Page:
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UKBA to be quizzed over visas

20 July 2012

Denied entry: the Bishop of St Edmundsbury & Ipswich, the Rt Revd Nigel Stock (above, left), is to meet immigration officials to find out why the Revd Absalom Vyankende (above, right) was denied a visa to visit Suffolk

Denied entry: the Bishop of St Edmundsbury & Ipswich, the Rt Revd Nigel Stock (above, left), is to meet immigration officials to find out why th...

A DELEGATION of senior church figures was due to meet representatives from the UK Border Agency (UKBA) yesterday, in a bid to discover why genuine Christian visitors are being refused entry visas.

Many visitors, mainly from Africa, have been told by UKBA officials that, although they had invitations, return tickets, and accommodation, they had failed to provide enough evidence - such as jobs, or assets, or family - that they would return home ( News, 6 July).

The Bishop of St Edmundsbury & Ipswich, the Rt Revd Nigel Stock, who headed the delegation, said: "Perfectly respectable people with honest intentions are being judged on the wrong criteria.

"It's not so much the credibility of the visit that UKBA want to know about: it's the substance of the person making it. That's just not relevant in Africa. Parish priests are poorly paid, often in kind by their villagers. They can't produce regular pay slips, and they probably don't even have a bank account."

Last month, in the House of Lords, Bishop Stock raised the case of the Revd Absalom Vyankende, who was twice refused a visa to travel from Tanzania to East Anglia, despite a fully funded trip, and authorisation from the Archbishop of Canterbury.

At the time, Lord Henley, a Home Office Minister, said: "I cannot believe that someone who is being endorsed by the Archbishop of Canterbury, or, for that matter, by any Right Reverend prelate, could be turned away. Certainly, we would not want that to be the case" ( News, 29 June).

Later, however, in a letter to Bishop Stock, the Minister said that it was "the applicant's intentions and their personal circumstances" that were "paramount".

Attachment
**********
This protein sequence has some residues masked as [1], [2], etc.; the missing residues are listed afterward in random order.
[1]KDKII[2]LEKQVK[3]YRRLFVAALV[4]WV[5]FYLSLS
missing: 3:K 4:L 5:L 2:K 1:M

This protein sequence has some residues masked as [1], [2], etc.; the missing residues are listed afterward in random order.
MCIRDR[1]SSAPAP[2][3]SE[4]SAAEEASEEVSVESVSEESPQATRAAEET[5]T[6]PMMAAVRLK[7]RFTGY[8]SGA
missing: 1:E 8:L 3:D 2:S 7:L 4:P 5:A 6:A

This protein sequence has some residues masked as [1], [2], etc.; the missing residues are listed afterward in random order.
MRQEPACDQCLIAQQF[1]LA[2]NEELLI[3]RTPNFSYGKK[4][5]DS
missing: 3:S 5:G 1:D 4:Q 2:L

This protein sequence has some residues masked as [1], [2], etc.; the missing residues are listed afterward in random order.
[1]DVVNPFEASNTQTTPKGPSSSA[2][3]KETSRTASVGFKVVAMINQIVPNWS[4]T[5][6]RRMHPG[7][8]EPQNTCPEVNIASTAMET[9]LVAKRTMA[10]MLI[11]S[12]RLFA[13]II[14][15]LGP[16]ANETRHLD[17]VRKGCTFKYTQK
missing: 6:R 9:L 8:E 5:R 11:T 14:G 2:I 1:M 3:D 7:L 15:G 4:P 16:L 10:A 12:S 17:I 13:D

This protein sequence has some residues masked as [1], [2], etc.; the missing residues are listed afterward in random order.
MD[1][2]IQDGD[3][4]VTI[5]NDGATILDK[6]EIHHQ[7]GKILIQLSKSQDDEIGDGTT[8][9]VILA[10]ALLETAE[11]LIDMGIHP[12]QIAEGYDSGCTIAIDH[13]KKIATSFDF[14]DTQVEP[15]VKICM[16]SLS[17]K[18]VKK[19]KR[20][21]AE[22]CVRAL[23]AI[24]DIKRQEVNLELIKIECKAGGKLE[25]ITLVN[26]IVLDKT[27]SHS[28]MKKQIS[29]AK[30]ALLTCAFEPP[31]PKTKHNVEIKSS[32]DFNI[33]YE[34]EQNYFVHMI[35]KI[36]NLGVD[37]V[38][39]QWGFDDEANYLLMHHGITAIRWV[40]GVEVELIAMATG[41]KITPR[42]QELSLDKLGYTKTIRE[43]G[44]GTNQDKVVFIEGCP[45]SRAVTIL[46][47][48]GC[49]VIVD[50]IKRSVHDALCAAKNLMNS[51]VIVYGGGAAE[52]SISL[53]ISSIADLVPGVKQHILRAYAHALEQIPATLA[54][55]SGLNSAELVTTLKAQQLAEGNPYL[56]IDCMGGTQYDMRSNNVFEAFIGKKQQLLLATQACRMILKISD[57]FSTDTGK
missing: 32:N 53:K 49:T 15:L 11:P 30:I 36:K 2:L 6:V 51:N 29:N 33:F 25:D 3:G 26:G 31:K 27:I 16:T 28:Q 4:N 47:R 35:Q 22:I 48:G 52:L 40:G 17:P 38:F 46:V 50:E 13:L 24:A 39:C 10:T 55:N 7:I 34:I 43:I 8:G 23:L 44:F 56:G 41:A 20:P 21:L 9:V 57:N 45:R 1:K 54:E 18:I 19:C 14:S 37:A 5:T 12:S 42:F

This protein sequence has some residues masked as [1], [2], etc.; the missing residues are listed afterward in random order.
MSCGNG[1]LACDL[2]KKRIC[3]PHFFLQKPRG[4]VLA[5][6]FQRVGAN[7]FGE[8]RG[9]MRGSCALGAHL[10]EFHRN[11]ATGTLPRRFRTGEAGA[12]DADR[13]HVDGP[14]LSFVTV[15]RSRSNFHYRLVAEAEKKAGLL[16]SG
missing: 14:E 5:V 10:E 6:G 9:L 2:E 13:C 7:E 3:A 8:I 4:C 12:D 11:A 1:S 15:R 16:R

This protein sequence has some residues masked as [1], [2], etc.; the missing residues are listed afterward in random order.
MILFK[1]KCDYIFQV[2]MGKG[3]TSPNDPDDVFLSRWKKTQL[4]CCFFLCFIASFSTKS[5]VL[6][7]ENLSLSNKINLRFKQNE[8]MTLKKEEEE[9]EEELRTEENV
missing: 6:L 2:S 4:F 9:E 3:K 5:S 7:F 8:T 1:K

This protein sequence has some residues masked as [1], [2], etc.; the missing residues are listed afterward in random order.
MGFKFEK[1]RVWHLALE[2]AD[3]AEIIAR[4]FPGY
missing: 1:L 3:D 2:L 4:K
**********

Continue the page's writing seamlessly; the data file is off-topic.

"While the UKBA's visa sections are able to take into account the support for an applicant's case," he wrote, "they are unable to accept assurances or guarantees made by the sponsor on the applicant's behalf. This is because such assurances or guarantees are legally unenforceable."

The Bishop described that answer as "disappointing". Decisions had been "patchy", he said, and some people had received visas. "That is part of the difficulty: it's all arbitrary. We are not quite sure what helps secure someone's application. They seem to be moving the goalposts all the time. They don't seem to have a specific list of conditions that must be fulfilled."

He understood that the Salisbury diocese, which has strong links with Sudan, has suspended all visits.

He hoped that the meeting with the UKBA representatives would discover whether there was any room within the criteria, other than economic substance, for a successful application. "If that is not the case, then we know what we are ask- ing Government to change, and what other help we might be able to offer to make sure applications are made properly in the first place," he said.

"We want some kind of formula that people can reply to, before they get on a bus to travel 600 miles, through two countries, to make their application."

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